Kage Baker held, as one of her core philosophies, the venerable axiom: What goes around, comes around.
She felt it covered all the moral contingencies of behaviour: obligation, reward, the powers of good and evil. Not to mention the stern, strict judgement of the Universe, which hangs on a balance of spider’s silk above all our heads. In Kage’s world view, there were very few accidents. If you screwed someone over, you yourself would be eventually screwed as well. And if you did good, good would come to you.
As a corollary, she felt that it was therefore one’s duty to do as little evil and as much good as you could. It wasn’t to build up brownie points or avert the wrath of an impersonal Universe (Kage did not believe the Universe was impersonal): it was because you might be an agent of Justice for someone else. So you had to behave in such a manner as to be useful.
She wasn’t, ever, anything close to rich. But she did what she could. On Federal tax forms, when they ask you if you want to donate to causes, Kage chose things like education, national parks, endangered animals, veteran’s care. And she never, ever contributed anything to the government’s Presidential campaign slush funds – she said she wasn’t going to encourage politicians by letting them think their power grabs were a legitimate public charity.
Whenever Kage got an advance or a royalty, we went shopping for the local Food Bank. Big checks meant cases of canned tuna and chicken – protein’s hard to come by at Food Banks. Smaller checks went to peanut butter, pasta, rice, beans and other sturdy carbs. The guys at the warehouse got to know us by sight. That made Kage proud.
Since I’ve moved down to LA, it’s been a little harder to focus on accessible charities. There are so many! All of them would be happy for my help, but most of them want actual money; of which I don’t have much either. But I still do what I can. The AIDS Project is stationed outside my local grocery store two weekends a month; I always check to see what they need most (Coffee? Shampoo? Breakfast cereal?) and add it to my own shopping for them. I donate to local food banks when a check comes in. I buy my books via Amazon Smile, and every book I buy contributes to a charity. I answer the calls of neighborhood food drives; if my postal lady can figure out how to get all those cans of soup and vegetables into her funky little go-cart, I can sure provide some of them.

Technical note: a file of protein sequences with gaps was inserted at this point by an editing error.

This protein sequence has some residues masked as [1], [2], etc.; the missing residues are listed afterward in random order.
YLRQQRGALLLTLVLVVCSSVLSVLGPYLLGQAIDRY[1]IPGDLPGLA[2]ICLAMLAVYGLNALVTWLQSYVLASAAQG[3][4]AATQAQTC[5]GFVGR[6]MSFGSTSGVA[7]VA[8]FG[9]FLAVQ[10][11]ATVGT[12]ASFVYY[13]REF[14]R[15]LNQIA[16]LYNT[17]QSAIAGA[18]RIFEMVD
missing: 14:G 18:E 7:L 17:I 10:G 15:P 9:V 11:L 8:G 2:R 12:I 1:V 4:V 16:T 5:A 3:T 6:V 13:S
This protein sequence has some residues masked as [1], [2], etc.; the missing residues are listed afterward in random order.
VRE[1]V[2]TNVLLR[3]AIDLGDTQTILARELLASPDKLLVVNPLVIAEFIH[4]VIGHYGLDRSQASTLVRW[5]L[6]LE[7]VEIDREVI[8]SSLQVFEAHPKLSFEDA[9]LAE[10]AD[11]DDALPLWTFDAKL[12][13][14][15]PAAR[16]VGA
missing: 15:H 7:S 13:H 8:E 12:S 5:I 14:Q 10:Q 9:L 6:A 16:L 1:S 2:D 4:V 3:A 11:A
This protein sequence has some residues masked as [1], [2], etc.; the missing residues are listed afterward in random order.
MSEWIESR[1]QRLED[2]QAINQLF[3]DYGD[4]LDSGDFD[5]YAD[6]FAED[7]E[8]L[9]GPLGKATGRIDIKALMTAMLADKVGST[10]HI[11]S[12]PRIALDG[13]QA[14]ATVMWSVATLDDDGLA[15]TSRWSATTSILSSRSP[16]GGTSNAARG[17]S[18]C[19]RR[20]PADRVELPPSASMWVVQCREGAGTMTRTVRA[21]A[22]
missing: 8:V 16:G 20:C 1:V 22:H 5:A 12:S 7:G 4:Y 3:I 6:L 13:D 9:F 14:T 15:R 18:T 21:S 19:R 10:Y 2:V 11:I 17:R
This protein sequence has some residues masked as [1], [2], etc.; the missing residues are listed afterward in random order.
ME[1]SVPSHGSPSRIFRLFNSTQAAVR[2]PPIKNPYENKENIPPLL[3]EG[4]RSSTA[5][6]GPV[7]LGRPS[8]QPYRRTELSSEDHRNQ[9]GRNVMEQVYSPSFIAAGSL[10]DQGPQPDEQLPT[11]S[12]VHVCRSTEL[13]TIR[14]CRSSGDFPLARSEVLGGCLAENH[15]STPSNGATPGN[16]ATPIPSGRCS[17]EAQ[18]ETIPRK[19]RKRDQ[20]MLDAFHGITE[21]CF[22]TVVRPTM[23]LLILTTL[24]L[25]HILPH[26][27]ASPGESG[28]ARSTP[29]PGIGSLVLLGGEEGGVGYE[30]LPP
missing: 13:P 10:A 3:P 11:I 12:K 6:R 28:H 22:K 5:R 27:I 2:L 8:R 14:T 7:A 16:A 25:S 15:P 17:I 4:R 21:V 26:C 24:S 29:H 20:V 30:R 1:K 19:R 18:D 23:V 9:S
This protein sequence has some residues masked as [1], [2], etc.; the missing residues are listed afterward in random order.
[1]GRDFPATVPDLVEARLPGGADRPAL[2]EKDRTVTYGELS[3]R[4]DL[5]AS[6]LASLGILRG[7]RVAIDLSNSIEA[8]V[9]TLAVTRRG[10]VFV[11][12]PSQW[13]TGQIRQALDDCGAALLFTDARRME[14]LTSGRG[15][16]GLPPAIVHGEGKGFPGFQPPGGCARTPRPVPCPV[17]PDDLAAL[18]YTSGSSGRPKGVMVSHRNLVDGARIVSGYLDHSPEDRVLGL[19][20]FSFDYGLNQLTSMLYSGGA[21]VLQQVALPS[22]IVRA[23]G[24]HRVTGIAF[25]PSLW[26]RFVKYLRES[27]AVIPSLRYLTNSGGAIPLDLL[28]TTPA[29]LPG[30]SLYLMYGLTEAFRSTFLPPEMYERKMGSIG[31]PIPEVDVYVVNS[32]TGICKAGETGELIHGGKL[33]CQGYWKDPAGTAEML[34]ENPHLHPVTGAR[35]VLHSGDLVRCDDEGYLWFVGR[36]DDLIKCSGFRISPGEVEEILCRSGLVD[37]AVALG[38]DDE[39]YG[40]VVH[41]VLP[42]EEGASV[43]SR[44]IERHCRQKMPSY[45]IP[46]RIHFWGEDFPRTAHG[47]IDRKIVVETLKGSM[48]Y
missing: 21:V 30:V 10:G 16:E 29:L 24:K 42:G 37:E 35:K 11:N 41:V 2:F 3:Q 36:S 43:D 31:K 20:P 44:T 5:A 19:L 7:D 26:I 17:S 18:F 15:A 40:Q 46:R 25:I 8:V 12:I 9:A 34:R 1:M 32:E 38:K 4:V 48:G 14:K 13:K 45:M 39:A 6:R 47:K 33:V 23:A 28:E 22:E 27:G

Today, I got a call from Jacob Weisman, the splendid head of Tachyon Publications. Jacob was good for Kage, and he’s been good for me, too. He’s a joy to work with; he and all his fine folks at Tachyon.
Jacob had been contacted by a non-profit charity called Worldreader, which can be found, Dear Readers, at (http://www.worldreader.org/). These good people supply ebooks to developing countries, to phones and tablets and Kindles. Most of them are in the keeping of schools and teachers, and the books are supplied to them for the use of their students. Especially little girls … So when Jacob asked me how I felt about donating The Hotel Under the Sand (published by him) to this project – I said YES!
Yes, yes, and yes again. This is the sort of thing Kage wrote the book for: our niece Emma, a little girl in a bad spot, who needed to know the world could be better if she was strong and brave and true. The Emma for whom she wrote it is a young woman now – in Annapolis, studying to be (surprise!) a naval officer. Blue water and gold braid run deep in our family …
What goes around, comes around. Kage believed in that circle, and that what went around would come back sooner if you gave it a good push to start. She launched this book herself, as an act of love – now it comes back.
And I stand ready to push it on its way again.